Partially because of all the marketing fluff – including the firewall and SD-WAN vendors (ironically) rebranding their solutions as Zero Trust or SASE – Zero Trust is suffering from a Rodney Dangerfield type lack of respect. Or, at the very least, it may be difficult to see the true potential of Zero Trust without filtering through the marketing noise.
So Zero Trust is more secure (if properly implemented). But Zero Trust is not just a better mousetrap – e.g. yet another ‘next-gen’ of yet another point solution, passing the next-gen torch down the line. Let me not bury the lede too far: Zero Trust, done right, puts security into the nucleus of the application development and delivery lifecycle.
In that sense, Zero Trust can help businesses meet automation, agility and business velocity goals, in a manner similar as virtualization. VMs and containers helped us automate and accelerate app dev and delivery: they abstracted us from the underlying compute infrastructure. Zero Trust, done right (as app embedded code), abstracts us from the underlying secure networking infrastructure. In a sense, this is the next chapter of software eats world (software has not yet eaten security and networking infrastructure). Code replaces configuration. Infrastructure-as-Code (IaC) meets Security-as-Code (SaC).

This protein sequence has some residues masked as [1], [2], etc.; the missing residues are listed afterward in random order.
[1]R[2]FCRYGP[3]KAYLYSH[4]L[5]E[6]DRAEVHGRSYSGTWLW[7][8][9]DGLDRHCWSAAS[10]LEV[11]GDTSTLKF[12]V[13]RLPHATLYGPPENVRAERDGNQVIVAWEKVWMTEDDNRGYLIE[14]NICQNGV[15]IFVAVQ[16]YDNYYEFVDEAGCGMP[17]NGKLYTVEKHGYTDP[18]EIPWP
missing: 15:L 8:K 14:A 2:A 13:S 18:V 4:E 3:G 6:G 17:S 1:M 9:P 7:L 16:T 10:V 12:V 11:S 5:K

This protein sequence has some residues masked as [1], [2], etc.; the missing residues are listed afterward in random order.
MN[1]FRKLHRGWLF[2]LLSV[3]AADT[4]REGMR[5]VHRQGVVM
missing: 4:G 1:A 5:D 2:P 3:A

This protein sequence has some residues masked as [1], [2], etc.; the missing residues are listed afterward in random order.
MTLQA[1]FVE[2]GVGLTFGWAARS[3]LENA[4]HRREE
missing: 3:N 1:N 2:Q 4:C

Because we are so conditioned to the eternal tug of war between business velocity and security, we are looking past the fact that Zero Trust (done as SaC) can stop the war. We don’t need to compromise velocity for security, or vice-versa. We can have both. In fact, I would argue modern businesses *need* both in order to win. We know the slow will lose. We increasingly see that the insecure lose in an always-on, hyperconnected world because security breaches can stop their businesses, and impact their supply chains. Investing in security is no longer an insurance policy against internal costs of a breach; investing in security may be necessary to keep the lights on (and keep your supply chain functional). Keeping the lights on versus avoiding potential internal cost exposure is a massive change. In that realm, security needs to be put into the nucleus of the app dev and delivery lifecycle. Zero Trust, in Security-as-Code (Sac) form, can enable that.